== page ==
65 years ago today, the first transistor radio was sold by Texas Instruments and Regency Division of I.D.E.A. Rather than the large vacuum tubes of previous radios, the small portable receiver used transistor-based electronic circuitry and required far less power to operate. With mono earphone jacks included, the Regency TR-1 cost $49.95 (equivalent to $466 today) and sold about 150,000 units. The shock-resistant devices were extremely successful because of the large number of young people born in the baby boom, a public with disposable income amidst a period of prosperity, and the growing popularity of rock ‘n’ roll music. The smaller and cheaper Japanese models released a few years later, led to the transistor radio becoming the most popular electronic communication device of the 1960s and 1970s. (1954)
More Good News on this Day:
- Herman Melville’s Moby-Dick was first published, as The Whale (1851)
- Chuck Berry, the guitarist, singer-songwriter, and music pioneer who combined rhythm and blues with unique showmanship to make rock and roll distinctive with songs like “Maybellene”, “Roll Over Beethoven”, “Rock and Roll Music”, and “Johnny B. Goode” was born (1926–2017)
- The Nobel Prize was awarded to American Dr. James Watson and Britons Dr. Francis Crick and Dr. Maurice Wilkins for recognizing the double-helix molecular structure of DNA (1962)
- Azerbaijan declared independence from the Soviet Union (1991)
And, on this day in 1977, Reggie Jackson, playing for the N.Y. Yankees, hit 3 consecutive home runs, each on the first pitch, off three different Dodgers pitchers in the deciding World Series game.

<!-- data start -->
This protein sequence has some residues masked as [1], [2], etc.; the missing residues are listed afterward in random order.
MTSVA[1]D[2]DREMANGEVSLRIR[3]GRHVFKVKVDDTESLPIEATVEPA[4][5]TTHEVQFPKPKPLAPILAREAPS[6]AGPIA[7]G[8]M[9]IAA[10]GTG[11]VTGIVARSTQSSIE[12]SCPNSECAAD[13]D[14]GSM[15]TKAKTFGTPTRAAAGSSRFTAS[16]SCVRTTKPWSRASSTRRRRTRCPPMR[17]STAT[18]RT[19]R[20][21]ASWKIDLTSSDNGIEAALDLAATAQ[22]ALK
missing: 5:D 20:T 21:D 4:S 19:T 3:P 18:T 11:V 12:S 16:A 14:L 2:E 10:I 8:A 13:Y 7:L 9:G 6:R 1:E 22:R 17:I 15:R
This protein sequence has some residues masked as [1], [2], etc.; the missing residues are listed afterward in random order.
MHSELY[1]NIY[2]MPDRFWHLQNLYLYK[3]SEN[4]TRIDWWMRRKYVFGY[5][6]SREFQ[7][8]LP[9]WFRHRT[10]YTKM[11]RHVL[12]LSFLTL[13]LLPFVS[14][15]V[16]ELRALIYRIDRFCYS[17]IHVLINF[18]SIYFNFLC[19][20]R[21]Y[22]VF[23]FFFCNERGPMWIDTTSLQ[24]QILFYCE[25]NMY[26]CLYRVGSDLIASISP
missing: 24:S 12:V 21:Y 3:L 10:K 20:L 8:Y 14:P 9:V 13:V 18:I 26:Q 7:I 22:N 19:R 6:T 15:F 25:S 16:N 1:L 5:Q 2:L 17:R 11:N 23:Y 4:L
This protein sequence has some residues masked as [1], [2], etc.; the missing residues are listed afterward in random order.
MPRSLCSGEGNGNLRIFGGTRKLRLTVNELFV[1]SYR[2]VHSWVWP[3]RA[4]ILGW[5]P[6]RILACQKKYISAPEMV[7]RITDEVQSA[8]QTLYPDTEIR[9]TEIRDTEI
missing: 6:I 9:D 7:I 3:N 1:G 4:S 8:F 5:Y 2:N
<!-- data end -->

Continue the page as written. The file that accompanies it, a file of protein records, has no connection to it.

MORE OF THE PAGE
He was nicknamed “Mr. October” for his record breaking clutch hitting in the postseason. In 27 World Series games, Jackson amassed 10 home runs – a record-breaking five during the 1977 Series (4 homers on 4 consecutive swings of the bat in 2 games, against four different Dodger pitchers) – and 24 RBI, with a .357 batting average. In his career Reggie Jackson hit 563 home runs and was an American League All-Star for 14 seasons, helping the Yankees win two World Series titles.
And, on this day in 1967, The Jungle Book animated movie was released to theaters. Based on the book by Rudyard Kipling’, Jungle Book was the last film to be produced by Walt Disney himself, who died during its production.
The plot follows Mowgli, a feral child raised in the jungle by wolves, whose animal friends, including Baloo the bear, try to protect him against the evil tiger Shere Khan. Acclaimed for its soundtrack, the film grossed tens of millions. WATCH the “Bare Necessities” number…
And, on this day in 1961, West Side Story, starring Natalie Wood and Rita Moreno, opened in movie theaters, a film adaptation of the acclaimed Broadway musical. The romantic musical tragedy inspired by William Shakespeare’s Romeo and Juliet won the Academy Award for Best Picture. The film was nominated for 11 Oscars and won 10, including becoming the record holder for the most wins for a movie musical. The music for the film contained new arrangements of original songs by Leonard Bernstein with lyrics by Stephen Sondheim, including the classic, Something’s Coming, America, I Feel Pretty, and Somewhere. WATCH the energetic trailer…
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